Barriere is likely named after a series of defiles where the North Thompson River cut its way through some substantial hills just below the town. As the railway pinched the few bits of level ground near the water, ;-) the road had to go over in a series of doable hills with "whee!" bit on the other side.
Midway through, I stopped at a point of interest which explained the 2003 McLure forest fire which devastated the area. There are many burnt trees still in evidence. One of the most disturbing details was the presence of "fire-frozen" trees. The trees would bend from the winds that were generated by and contributed to the inferno. When they caught fire, the drying and carbonization of the wood fixed them in their bent position.
At the other end of the hilly bit, I stopped at the McLure fruit stand to buy a couple of peaches. I then left the Yellowhead Highway to take a short ferry ride across the North Thompson. There was a cyclist waiting board at the other side whom I pressed for intel about the road down the West side of the river which I believed would be quieter than the Yellowhead which gets busier the closer you get to Kamloops . (I had driven it the day before with Alice and the girls for Alice's first trip to Kamloops since Kerry was born there. As is my wont, I made mental notes about the road.) The cyclist, evidently a boomer on his day off said it was indeed much quieter.
I was a mite dismayed to learn that I was rolling along the "Westsyde Road". In the parlance of Pointe St Charles, someone needs to be smacked upside the head for that name. On the other hand, I was pleased to see there was the Privato winery, 26 klicks down the road.
The valley bottom of the North Thompson supports an assortment of smaller scale agriculture, mostly ranches for cattle and horses (including one for Peruvian Paseos (I think it was) but also for sheep, goats, at least one llama, and hay (there were signs for "hay ranches). There were also ginsing farms as well as some for less exotic vegetables including potatoes judging by the number I saw by the side of the road as well as orchards and of course vineyards.
There is also the Whispering Pines/Clinton Indian Band which was hosting a small rodeo. From the road, I watched a cowboy being thrown from a saddled bronco named "Black and Blue" into the rails, before moving on.
As the afternoon wore on, it was getting hot despite the benefit of the increase shade on the Westsyde Road compared to the Yellowhead. I checked my bike computer to see how far I was along and therefore close to the winery. To my surprise, I discovered I had neglected to reset it after the Eastern Townships Challenge (see a previous entry). My stats were very much off. (After my bath tonight, I was able to work out the stats for today thanks to the aforementioned entry.)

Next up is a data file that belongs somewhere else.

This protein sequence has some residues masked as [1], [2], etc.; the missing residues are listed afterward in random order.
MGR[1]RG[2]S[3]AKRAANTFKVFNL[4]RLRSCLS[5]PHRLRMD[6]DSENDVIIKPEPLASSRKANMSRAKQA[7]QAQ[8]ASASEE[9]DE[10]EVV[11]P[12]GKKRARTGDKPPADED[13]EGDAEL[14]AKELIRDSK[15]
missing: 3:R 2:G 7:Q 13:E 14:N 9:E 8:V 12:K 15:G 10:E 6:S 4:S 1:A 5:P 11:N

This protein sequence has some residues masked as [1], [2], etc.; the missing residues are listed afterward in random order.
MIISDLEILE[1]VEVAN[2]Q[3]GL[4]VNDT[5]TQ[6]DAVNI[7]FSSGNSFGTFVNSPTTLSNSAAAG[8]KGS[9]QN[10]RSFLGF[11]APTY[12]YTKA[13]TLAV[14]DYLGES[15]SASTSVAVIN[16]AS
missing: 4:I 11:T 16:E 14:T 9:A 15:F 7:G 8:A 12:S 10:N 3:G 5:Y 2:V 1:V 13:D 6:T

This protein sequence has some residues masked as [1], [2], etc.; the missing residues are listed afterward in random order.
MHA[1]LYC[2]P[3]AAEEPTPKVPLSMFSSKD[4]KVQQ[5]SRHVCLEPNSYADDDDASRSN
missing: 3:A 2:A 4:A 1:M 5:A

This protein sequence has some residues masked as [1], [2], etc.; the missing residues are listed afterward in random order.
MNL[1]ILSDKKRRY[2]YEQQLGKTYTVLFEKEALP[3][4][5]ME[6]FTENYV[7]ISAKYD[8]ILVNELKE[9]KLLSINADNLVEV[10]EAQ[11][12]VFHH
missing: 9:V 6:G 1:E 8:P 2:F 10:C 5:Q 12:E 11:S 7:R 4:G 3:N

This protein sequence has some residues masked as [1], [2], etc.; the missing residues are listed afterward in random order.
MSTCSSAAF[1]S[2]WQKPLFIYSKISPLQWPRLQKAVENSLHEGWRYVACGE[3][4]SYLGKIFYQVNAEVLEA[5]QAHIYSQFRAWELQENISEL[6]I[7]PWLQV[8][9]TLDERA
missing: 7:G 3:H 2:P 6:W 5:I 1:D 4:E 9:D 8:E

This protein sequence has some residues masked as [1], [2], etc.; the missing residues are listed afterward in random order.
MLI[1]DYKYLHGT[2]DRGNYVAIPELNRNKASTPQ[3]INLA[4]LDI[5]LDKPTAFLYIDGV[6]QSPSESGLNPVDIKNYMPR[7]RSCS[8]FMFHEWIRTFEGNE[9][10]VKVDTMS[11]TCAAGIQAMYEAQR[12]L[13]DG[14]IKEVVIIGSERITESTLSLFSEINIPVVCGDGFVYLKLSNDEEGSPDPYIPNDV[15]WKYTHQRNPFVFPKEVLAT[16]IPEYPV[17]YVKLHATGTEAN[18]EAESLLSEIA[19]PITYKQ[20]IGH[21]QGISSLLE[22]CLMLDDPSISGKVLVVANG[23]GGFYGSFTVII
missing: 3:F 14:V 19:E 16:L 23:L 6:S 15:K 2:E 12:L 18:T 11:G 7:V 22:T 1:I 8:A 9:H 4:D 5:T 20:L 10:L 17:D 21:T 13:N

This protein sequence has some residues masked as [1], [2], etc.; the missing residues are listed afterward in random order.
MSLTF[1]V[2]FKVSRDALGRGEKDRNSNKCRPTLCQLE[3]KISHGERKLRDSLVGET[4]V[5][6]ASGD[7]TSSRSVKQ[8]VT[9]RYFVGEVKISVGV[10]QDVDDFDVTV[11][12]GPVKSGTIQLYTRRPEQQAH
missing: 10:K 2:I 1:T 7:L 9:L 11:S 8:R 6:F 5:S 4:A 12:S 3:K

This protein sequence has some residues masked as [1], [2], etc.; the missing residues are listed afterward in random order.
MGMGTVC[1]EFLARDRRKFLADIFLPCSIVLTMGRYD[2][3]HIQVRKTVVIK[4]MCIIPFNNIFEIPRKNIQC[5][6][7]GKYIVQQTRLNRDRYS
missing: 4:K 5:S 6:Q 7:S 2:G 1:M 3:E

I arrived at the winery just after eight young women on a stag-ette party were inside tasting the wine. One of them explained what they were up to and told me to come in with something of a leer, implicitly saying that I didn't need to worry about the fact that I was wearing sweaty spandex and they neat sundresses. I joked that I wasn't sure if I should be worried or flattered. (I will leave my readers to form their own ideas.)
Anyway, I tried three decent but not exceptional wines. The man I was dealing with wanted to know how I had found out about the place. I was a little embarrassed to say it was the sign at the McLure ferry. In sampling the wines, I realized a flaw in my packing strategy. I hadn't been able to find my Swiss Army knife while I was packing so I substituted my Leatherman. It doesn't have a corkscrew! Anyway, the quality of the wine wasn't worth the price in dollars or calories to carry it.
I made my way towards Kamloops. As the suburbs built up, I came across an area of roadwork that obliged me to get on a sidewalk/bike path on the far side. This unexpectedly ended just before a major intersection and the end of the roadwork. As the intersection was busy and complicated and I was tired, I stopped to give my map of Kamloops a serious inspection and to ponder how to proceed. The map was of limited use as I was off the edge. I decided to put on my high-viz vest in the hopes stopping a car as if I were member of the road crew. As well, the hills of Kamloops were partially in shadow. I made my way across to a friendly flag man from whom I got directions as well as assistance across the intersection.
Once across the river there was a stiff climb (3 pauses including a red light) up to my motel a little ways up the street from the hospital where little Kerry was born.
Anyway, my reconstituted stats for the day are 132.15 kms in approximately 5 hours, 56 minutes, for an average speed a little over 22 kph and a maximum speed of 55.1 kph.